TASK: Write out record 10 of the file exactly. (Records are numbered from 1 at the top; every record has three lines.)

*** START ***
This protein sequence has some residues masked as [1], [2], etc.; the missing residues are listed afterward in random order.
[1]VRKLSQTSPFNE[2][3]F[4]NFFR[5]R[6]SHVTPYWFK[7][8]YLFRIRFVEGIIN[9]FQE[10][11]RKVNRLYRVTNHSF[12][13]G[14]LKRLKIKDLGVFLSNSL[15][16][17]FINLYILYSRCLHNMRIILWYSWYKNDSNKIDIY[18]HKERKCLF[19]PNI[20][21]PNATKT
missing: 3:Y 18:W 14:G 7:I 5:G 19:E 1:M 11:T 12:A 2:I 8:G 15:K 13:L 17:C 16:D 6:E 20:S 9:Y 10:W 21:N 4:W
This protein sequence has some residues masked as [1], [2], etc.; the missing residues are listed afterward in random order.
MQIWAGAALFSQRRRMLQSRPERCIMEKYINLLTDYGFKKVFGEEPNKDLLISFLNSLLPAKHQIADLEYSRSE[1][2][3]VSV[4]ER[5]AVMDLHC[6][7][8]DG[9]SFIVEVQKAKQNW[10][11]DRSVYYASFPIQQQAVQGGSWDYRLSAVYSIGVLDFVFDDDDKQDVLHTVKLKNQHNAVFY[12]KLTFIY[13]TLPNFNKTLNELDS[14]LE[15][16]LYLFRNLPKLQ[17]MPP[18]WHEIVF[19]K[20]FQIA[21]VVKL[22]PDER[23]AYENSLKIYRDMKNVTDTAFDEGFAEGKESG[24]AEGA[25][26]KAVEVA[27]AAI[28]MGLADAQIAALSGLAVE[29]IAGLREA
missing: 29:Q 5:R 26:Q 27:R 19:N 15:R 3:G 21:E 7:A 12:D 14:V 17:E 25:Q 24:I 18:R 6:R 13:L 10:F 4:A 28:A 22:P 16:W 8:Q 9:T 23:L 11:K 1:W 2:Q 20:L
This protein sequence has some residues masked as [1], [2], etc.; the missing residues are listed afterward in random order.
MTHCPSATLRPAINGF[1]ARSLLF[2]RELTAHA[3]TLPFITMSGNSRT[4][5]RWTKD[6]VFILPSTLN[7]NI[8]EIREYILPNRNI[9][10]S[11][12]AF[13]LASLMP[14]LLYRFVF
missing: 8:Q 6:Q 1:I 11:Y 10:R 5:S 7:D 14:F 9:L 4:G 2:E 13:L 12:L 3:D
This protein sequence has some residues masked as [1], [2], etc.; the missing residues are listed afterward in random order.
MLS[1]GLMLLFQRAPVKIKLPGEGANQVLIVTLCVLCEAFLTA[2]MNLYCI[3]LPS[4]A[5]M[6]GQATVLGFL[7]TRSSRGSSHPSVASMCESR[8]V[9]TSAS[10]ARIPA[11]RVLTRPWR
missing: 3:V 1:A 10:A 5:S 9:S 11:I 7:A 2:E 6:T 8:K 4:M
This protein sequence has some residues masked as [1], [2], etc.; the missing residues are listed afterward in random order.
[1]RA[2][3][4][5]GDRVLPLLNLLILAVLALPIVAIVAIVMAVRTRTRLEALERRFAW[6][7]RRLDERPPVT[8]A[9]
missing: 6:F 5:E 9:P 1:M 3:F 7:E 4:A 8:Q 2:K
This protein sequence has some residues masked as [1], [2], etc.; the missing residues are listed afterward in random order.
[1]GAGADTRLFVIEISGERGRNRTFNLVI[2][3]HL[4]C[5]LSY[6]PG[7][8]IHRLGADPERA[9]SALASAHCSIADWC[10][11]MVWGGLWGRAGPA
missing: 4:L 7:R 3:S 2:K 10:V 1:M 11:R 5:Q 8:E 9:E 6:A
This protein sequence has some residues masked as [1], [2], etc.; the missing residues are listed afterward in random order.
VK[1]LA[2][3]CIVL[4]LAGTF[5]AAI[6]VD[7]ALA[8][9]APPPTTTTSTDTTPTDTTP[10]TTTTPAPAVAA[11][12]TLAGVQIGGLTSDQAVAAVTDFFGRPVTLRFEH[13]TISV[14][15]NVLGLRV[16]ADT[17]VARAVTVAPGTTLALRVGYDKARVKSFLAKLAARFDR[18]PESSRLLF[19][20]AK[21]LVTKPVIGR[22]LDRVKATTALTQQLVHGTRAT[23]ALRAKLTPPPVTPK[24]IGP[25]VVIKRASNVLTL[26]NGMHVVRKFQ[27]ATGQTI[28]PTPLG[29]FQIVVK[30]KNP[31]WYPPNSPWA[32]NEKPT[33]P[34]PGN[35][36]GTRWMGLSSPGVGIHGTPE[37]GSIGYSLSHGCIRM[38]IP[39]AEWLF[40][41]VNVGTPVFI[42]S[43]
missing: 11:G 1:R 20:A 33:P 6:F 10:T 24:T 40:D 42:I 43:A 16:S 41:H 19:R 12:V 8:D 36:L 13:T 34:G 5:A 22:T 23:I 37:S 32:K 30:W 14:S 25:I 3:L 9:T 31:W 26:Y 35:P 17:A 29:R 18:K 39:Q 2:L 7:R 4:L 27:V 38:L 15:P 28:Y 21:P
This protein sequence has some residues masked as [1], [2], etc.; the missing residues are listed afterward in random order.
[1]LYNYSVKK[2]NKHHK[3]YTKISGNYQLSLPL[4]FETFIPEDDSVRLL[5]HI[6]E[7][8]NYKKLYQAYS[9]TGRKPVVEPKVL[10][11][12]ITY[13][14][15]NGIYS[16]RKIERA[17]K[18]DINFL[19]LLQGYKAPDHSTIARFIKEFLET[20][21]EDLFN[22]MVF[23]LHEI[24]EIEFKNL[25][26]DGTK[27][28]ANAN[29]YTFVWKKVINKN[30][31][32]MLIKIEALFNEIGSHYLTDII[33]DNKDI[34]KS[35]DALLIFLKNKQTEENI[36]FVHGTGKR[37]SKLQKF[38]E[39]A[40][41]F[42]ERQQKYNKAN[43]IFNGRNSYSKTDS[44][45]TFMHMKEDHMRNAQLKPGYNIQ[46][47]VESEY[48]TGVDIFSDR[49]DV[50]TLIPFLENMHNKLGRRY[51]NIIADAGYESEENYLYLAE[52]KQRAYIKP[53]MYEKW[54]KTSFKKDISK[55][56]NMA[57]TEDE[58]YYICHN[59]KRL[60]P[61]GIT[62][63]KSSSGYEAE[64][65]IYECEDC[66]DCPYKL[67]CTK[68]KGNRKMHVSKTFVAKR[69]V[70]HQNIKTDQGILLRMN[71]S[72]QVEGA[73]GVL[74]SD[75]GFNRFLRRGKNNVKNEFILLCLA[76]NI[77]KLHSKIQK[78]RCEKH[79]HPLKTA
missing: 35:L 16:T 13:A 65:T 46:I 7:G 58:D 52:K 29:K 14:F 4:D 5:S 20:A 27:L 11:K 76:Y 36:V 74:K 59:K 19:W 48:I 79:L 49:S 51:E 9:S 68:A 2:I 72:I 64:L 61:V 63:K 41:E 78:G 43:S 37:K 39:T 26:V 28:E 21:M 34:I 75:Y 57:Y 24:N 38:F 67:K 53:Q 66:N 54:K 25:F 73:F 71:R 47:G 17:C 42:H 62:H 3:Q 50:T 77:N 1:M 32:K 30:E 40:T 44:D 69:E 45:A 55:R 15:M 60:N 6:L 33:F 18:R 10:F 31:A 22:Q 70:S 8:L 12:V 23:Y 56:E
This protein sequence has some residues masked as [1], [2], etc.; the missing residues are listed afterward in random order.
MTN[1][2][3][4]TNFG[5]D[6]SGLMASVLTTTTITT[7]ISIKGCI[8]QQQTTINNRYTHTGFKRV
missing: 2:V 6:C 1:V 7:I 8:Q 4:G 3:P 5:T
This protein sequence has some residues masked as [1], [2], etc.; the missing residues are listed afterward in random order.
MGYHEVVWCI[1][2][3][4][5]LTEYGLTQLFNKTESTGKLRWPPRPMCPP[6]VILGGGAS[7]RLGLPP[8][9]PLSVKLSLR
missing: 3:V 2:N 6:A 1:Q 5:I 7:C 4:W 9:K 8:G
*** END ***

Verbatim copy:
This protein sequence has some residues masked as [1], [2], etc.; the missing residues are listed afterward in random order.
MGYHEVVWCI[1][2][3][4][5]LTEYGLTQLFNKTESTGKLRWPPRPMCPP[6]VILGGGAS[7]RLGLPP[8][9]PLSVKLSLR
missing: 3:V 2:N 6:A 1:Q 5:I 7:C 4:W 9:K 8:G